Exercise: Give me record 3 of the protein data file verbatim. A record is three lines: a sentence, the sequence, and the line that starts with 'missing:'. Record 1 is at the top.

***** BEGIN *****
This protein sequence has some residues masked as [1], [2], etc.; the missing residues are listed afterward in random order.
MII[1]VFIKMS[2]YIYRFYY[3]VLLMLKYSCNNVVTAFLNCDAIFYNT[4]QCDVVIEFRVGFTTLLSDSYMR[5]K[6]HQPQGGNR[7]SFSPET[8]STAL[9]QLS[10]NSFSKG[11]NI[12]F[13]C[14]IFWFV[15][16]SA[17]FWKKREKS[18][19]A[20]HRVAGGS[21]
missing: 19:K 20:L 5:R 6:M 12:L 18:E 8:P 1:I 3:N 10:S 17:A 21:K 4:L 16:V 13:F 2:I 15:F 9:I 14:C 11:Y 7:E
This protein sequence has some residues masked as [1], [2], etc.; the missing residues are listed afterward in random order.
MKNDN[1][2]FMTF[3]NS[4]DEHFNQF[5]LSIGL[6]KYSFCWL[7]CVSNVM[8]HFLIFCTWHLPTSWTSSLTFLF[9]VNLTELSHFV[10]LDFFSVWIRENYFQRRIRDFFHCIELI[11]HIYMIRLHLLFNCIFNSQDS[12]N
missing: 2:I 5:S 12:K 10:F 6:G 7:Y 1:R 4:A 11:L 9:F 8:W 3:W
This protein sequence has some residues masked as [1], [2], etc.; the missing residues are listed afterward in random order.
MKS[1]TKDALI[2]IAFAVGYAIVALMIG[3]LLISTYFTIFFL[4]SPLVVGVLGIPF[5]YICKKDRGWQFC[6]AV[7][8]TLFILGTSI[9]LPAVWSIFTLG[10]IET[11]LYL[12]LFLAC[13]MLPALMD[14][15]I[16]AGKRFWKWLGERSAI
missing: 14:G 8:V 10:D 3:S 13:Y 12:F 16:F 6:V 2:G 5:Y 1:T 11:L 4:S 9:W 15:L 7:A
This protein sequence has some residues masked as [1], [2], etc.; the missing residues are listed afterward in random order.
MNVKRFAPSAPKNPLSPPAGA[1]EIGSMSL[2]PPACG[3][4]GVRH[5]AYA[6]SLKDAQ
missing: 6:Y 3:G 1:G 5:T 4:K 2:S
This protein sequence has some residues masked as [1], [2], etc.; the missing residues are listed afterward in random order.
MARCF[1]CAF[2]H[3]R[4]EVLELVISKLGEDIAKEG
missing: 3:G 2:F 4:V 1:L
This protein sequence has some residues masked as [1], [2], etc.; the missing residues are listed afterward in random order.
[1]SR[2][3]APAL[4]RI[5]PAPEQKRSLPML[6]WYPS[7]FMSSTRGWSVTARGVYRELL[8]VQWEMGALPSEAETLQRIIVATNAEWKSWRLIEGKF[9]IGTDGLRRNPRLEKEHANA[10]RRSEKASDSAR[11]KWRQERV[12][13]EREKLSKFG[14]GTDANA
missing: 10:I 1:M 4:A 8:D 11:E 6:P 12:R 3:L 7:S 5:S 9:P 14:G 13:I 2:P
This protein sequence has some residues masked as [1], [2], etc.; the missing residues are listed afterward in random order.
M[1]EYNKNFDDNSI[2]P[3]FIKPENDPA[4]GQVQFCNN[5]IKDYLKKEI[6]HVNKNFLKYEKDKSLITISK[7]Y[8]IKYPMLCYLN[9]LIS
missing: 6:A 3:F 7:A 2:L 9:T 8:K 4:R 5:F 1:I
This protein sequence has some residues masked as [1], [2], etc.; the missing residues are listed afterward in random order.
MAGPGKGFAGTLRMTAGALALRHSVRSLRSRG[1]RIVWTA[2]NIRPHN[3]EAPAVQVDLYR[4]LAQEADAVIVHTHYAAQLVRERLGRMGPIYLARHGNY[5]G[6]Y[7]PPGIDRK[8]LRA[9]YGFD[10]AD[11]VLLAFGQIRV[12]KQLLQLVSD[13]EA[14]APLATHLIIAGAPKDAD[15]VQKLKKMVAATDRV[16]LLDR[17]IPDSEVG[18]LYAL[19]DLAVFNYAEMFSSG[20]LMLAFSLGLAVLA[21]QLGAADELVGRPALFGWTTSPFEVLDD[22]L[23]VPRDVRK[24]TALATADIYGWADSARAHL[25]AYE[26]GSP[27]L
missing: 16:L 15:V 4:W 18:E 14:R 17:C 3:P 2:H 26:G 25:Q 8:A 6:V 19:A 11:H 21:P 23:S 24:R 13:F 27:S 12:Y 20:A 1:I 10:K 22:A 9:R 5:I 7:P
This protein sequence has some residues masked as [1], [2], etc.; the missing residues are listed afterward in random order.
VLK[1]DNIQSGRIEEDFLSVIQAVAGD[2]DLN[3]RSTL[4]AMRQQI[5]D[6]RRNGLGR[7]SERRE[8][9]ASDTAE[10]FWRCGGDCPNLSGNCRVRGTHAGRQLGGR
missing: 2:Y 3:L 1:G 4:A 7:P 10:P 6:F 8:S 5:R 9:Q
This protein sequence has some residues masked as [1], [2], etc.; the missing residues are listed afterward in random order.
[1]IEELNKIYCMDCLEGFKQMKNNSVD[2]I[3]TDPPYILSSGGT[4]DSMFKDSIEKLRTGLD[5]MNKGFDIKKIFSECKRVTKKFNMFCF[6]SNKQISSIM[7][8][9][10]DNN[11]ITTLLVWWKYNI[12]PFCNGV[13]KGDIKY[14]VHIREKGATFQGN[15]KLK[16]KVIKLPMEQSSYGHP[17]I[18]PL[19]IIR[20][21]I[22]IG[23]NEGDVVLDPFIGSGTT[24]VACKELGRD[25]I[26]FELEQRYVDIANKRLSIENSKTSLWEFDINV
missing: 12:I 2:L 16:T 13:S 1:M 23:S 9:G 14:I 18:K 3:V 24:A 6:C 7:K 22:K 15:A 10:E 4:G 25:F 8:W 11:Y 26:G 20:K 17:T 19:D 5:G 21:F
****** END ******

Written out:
This protein sequence has some residues masked as [1], [2], etc.; the missing residues are listed afterward in random order.
MKS[1]TKDALI[2]IAFAVGYAIVALMIG[3]LLISTYFTIFFL[4]SPLVVGVLGIPF[5]YICKKDRGWQFC[6]AV[7][8]TLFILGTSI[9]LPAVWSIFTLG[10]IET[11]LYL[12]LFLAC[13]MLPALMD[14][15]I[16]AGKRFWKWLGERSAI
missing: 14:G 8:V 10:D 3:S 13:Y 12:F 16:F 6:V 2:G 5:Y 1:T 11:L 4:S 9:W 15:L 7:A